App Analytics is Apple’s very own analytics platform. It lives right inside of iTunes Connect. Announced at the WWDC in summer 2014, it launched finally in spring 2015 and just recently added support for tvOS apps. One might say just “another” analytics platform like free solutions from Flurry/Yahoo Mobile, Google or Facebook, but App Analytics finally provides reliable data nobody else can (Spoiler: App Store impressions, referring websites, attribution)

You should read all the rest if you aren’t familiar with it, but since it requires no technical implementation there’s no support decision to be made there so we can move on. Let’s check a couple curated collections:

Apptamin’s App Analytics Tools Round-up

iOS Dev Tools’ Analytics section

awesome-ios’ Analytics section

Well, clearly if you have trouble reaching a decision, ARAnalytics is for you:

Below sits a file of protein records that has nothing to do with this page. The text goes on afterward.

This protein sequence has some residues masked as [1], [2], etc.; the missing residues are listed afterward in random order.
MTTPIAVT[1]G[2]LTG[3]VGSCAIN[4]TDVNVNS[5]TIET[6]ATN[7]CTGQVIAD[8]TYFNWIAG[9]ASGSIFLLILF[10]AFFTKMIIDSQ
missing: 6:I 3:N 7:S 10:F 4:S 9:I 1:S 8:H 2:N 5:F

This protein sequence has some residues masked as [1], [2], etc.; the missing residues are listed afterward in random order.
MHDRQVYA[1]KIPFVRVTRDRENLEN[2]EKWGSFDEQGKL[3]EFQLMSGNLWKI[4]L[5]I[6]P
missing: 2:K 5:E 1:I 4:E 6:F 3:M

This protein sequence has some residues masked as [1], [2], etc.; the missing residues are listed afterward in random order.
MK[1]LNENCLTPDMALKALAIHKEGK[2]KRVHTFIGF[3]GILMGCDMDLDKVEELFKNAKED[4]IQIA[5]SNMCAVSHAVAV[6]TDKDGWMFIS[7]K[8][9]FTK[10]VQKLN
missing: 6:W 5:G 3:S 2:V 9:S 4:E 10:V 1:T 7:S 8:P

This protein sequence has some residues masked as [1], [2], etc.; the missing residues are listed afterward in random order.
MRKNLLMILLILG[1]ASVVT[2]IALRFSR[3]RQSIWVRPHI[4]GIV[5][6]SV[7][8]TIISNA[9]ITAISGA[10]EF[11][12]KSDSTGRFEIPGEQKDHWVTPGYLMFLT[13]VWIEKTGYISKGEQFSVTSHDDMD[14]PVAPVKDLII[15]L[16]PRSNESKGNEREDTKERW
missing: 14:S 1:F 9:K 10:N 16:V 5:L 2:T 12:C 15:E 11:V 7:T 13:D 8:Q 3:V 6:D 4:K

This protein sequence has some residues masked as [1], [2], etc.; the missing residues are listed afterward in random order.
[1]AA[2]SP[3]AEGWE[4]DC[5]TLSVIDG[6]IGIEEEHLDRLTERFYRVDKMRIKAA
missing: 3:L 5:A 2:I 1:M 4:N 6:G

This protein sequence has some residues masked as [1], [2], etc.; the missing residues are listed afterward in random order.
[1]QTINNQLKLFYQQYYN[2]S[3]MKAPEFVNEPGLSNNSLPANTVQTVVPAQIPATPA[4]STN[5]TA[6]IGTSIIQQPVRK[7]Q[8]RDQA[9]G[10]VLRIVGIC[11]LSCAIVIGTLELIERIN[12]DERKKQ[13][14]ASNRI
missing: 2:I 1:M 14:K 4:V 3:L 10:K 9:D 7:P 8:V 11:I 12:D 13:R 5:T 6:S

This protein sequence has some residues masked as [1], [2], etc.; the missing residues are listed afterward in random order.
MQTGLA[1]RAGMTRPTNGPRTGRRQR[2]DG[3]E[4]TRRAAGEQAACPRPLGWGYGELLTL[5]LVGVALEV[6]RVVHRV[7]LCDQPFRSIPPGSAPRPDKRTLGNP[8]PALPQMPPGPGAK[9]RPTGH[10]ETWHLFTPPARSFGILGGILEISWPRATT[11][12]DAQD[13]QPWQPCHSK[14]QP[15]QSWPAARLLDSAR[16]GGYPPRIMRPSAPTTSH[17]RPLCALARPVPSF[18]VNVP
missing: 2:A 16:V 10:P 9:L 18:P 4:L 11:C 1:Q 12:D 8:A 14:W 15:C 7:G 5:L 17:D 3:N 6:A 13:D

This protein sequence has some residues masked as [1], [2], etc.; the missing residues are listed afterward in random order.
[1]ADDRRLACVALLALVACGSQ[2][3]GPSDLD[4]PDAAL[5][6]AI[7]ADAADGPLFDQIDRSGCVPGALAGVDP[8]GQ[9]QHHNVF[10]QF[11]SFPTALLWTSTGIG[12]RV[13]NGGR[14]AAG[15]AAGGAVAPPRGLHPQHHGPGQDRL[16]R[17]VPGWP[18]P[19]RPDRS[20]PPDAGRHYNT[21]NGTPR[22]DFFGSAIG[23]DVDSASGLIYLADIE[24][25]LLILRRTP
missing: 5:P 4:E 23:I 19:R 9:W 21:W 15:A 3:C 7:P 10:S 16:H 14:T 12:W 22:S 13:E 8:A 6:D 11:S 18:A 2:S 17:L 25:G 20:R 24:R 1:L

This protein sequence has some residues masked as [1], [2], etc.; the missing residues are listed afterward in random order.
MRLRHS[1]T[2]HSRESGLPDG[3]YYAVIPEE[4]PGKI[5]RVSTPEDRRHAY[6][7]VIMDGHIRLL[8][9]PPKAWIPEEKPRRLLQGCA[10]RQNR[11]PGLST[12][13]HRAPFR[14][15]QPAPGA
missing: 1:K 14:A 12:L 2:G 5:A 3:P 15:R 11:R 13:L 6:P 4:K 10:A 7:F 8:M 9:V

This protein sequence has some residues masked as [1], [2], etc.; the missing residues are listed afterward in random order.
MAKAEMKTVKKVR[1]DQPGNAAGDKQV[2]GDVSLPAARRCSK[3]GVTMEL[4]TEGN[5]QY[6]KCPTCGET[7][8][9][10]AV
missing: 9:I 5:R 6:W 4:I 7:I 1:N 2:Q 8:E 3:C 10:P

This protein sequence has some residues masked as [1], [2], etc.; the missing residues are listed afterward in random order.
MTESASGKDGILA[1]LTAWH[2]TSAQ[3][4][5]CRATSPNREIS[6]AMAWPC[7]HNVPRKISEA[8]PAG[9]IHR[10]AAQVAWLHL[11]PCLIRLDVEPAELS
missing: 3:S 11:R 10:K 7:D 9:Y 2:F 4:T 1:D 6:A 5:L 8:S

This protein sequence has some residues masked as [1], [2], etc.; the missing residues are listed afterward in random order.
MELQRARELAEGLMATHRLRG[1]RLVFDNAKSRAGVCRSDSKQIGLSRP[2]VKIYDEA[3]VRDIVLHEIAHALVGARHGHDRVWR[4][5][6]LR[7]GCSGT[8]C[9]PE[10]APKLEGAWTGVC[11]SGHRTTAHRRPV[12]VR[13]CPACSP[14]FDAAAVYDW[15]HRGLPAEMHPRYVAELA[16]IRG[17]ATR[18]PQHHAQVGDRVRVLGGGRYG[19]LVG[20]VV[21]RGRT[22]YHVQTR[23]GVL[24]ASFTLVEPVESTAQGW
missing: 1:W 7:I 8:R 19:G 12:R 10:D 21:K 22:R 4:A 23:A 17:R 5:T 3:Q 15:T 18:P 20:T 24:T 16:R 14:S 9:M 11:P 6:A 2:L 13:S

ARAnalytics is an analytics abstraction library offering a sane API for tracking events and user data. It currently supports on iOS: Mixpanel, Localytics, Flurry, GoogleAnalytics, KISSmetrics, Crittercism, Crashlytics, Fabric, Bugsnag, Countly, Helpshift, Tapstream, NewRelic, Amplitude, HockeyApp, HockeyAppLib, ParseAnalytics, HeapAnalytics, Chartbeat, UMengAnalytics, Librato, Segmentio, Swrve, YandexMobileMetrica, Adjust, AppsFlyer, Branch, Snowplow, Sentry, Intercom, Keen, Adobe and MobileAppTracker/Tune…

And if you’d prefer to just follow the herd, looks like they’re heading for Twitter these days:

Answers Named #1 in Mobile Analytics for iOS